Teerin Liewluck, MD is Named 2021 Scientific Impact Award Winner
Teerin Liewluck, MD, has been chosen as one of two recipients for the 2021 Scientific Impact Award. Dr. Liewluck was the senior author on a published paper titled, Neuromuscular Transmission Defects in Myopathies: Rare but Worth Searching For.
Authors on this paper include: Behzad Elahi, MD, PhD; Ruple S. Laughlin, MD; William J. Litchy, MD; and Margherita Milone, MD, PhD.
Dr. Liewluck is currently a consultant for the Department of Neurology at the Mayo Clinic in Rochester, Minnesota. He also holds the title of associate professor of neurology there. Prior to this, he was an assistant professor in the Department of Neurology at the University of Colorado School of Medicine.
Dr. Liewluck was first honored with an award by AANEM in 2011 when he was named the recipient of AANEM’s Junior Member Recognition Award. “AANEM has given me an opportunity to join a number of committees since the very beginning of my career,” says Dr. Liewluck. “This is almost unheard of in any other organization. It shows me that AANEM really helps to support the young physicians joining our exciting field of NM and EDX medicine!”
Dr. Liewluck was first introduced to the field of myology (the study of muscles) by Dr. Tumtip Sangruchi, the former chair of the Department of Pathology at Mahidol University in Thailand. He later met Dr. Ichizo Nishino, the director of the Department of Neuromuscular Research at the National Center of Neurology and Psychiatry of Japan, where Dr. Liewluck completed his research fellowship. In 2002, Dr. Liewluck and Dr. Nishino chatted over a meal in Thailand.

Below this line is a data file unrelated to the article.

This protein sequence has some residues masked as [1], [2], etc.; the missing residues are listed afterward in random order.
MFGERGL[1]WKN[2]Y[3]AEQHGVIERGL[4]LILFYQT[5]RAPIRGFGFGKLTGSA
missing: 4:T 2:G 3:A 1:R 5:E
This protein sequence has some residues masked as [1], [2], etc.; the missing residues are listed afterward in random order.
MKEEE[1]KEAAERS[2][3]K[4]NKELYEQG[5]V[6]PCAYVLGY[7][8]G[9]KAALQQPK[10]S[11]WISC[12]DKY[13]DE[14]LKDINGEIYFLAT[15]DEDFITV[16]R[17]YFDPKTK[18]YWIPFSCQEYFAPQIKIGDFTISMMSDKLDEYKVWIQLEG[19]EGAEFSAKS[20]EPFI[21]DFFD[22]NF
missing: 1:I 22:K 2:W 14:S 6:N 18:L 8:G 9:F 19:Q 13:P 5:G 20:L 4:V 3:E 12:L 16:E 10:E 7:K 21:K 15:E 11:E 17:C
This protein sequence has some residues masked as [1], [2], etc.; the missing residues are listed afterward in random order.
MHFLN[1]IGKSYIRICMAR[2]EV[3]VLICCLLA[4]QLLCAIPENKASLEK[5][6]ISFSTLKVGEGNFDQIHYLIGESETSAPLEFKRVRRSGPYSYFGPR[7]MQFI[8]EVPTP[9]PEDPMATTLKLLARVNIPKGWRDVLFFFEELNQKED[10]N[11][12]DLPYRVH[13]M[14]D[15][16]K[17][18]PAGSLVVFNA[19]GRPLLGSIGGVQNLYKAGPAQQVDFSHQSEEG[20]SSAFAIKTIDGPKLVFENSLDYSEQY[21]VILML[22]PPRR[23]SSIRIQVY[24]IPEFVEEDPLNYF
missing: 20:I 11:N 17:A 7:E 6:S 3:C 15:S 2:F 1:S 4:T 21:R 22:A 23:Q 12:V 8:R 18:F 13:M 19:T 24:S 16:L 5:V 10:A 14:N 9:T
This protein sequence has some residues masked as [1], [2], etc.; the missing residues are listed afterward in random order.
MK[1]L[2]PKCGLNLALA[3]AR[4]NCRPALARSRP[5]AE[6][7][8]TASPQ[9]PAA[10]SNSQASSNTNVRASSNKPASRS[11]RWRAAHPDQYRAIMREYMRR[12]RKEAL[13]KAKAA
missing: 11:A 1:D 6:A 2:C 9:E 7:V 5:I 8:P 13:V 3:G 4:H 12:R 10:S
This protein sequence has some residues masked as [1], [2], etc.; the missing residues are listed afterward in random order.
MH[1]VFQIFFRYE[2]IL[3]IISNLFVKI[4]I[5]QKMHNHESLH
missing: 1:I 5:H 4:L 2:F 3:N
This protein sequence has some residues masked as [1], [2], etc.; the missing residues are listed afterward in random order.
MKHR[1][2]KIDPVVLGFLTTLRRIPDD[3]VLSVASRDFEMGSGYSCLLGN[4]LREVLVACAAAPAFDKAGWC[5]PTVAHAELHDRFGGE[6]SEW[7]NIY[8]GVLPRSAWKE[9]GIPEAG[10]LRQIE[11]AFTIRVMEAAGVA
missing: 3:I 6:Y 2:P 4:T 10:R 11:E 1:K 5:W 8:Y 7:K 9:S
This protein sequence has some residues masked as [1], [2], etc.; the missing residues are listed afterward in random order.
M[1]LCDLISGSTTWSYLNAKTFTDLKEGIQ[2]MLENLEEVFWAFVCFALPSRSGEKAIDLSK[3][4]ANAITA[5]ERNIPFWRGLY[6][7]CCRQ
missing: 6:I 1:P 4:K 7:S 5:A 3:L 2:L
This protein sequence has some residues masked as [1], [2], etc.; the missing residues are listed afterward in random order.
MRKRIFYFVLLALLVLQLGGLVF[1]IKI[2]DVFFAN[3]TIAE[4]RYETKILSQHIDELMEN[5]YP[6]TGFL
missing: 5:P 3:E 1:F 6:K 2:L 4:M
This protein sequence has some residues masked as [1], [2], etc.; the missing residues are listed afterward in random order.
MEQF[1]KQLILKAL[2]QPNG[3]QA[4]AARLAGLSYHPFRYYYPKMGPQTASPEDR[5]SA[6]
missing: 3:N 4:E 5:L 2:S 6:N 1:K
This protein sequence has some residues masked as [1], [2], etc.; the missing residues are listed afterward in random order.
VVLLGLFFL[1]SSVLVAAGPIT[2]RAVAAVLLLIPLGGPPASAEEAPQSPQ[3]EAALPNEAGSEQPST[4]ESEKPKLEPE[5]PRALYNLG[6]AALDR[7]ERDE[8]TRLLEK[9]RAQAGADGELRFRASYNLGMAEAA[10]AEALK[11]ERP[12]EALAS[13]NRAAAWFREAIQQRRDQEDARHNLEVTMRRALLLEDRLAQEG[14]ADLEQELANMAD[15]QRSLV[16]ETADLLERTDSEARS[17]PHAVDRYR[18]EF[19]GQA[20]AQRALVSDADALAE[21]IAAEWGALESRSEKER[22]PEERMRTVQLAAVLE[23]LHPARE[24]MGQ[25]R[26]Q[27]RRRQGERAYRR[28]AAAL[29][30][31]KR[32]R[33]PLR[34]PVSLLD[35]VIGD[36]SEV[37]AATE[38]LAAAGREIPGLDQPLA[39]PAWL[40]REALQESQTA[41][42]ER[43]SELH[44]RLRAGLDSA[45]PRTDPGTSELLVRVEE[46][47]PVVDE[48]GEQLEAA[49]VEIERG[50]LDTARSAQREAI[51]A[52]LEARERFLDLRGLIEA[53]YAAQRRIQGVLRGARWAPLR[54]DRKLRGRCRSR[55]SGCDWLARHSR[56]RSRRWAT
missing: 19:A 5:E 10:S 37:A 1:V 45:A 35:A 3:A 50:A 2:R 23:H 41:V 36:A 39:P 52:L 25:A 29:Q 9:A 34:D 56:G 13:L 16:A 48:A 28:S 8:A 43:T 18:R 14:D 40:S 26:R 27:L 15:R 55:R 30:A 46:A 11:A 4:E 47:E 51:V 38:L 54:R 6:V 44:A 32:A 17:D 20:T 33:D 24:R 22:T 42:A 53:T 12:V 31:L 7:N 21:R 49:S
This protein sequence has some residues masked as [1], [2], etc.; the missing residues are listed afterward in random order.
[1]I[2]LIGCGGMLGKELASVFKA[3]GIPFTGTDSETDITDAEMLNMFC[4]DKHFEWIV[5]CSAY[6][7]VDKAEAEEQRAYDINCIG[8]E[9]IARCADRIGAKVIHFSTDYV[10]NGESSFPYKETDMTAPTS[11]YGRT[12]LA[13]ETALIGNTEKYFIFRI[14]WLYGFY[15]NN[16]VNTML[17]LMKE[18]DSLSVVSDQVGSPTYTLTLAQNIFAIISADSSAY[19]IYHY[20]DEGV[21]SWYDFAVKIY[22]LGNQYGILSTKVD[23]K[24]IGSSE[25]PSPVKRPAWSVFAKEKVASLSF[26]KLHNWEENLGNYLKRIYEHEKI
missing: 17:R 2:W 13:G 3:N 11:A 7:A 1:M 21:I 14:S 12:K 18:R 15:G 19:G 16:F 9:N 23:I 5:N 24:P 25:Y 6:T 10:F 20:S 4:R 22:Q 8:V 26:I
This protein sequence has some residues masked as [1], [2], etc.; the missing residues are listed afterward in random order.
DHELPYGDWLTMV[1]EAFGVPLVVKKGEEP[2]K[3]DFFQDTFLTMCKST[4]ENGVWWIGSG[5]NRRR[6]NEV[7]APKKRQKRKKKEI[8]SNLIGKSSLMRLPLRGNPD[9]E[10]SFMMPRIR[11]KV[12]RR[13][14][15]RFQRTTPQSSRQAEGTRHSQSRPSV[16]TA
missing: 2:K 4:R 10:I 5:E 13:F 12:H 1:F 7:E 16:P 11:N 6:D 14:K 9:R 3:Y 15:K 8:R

“I shared with him that I was thinking about going into neurology residency instead of anatomical pathology,” Dr. Liewluck explains. “However, I was discouraged by the fact that many of the neurological diseases were incurable. He told me to look at it as more reason to go into neurology, to help discover the cures. That was the start of my journey into NM medicine.”
Dr. Liewluck has several specialties of study. He is board certified in neurology, neuromuscular medicine, and clinical neuromuscular pathology.
He graduated medical school from Faculty of Medicine Siriraj Hospital, Mahidol University in Thailand (where he met Dr. Sangruchi, his first mentor).
He then went onto complete two different research fellowships; one through the Department of Pathology at Mahidol University, and the other in NM research at the National Center of Neurology and Psychiatry of Japan. Dr. Liewluck continued his education in the United States by completing residency in neurology at the University of Miami Miller School of Medicine followed by two separate fellowships in NM disorders (muscle disorders), and clinical neurophysiology (EMG). Both took place at Mayo Clinic in Rochester.
During his fellowships at Mayo, Dr. Liewluck had the incredible opportunity to work under the directorship of Dr. Andrew G. Engel, the ‘father of the field of myology.’ “I still remember sitting in the microscope room reviewing muscle biopsy slides with him during the first couple months of the fellowship,” Dr. Liewluck reflects. “During this time, I also had the opportunity to meet Dr. Margherita Milone, my mentor and friend, who has taught me so much about the clinical aspect of myology.”
Dr. Liewluck explains that the research, which won this award, developed from a patient that Drs. Milone and Engel shared during his fellowship in 2010. The patient had centronuclear myopathy and fatigable weakness, along with decrement on repetitive nerve stimulation (RNS).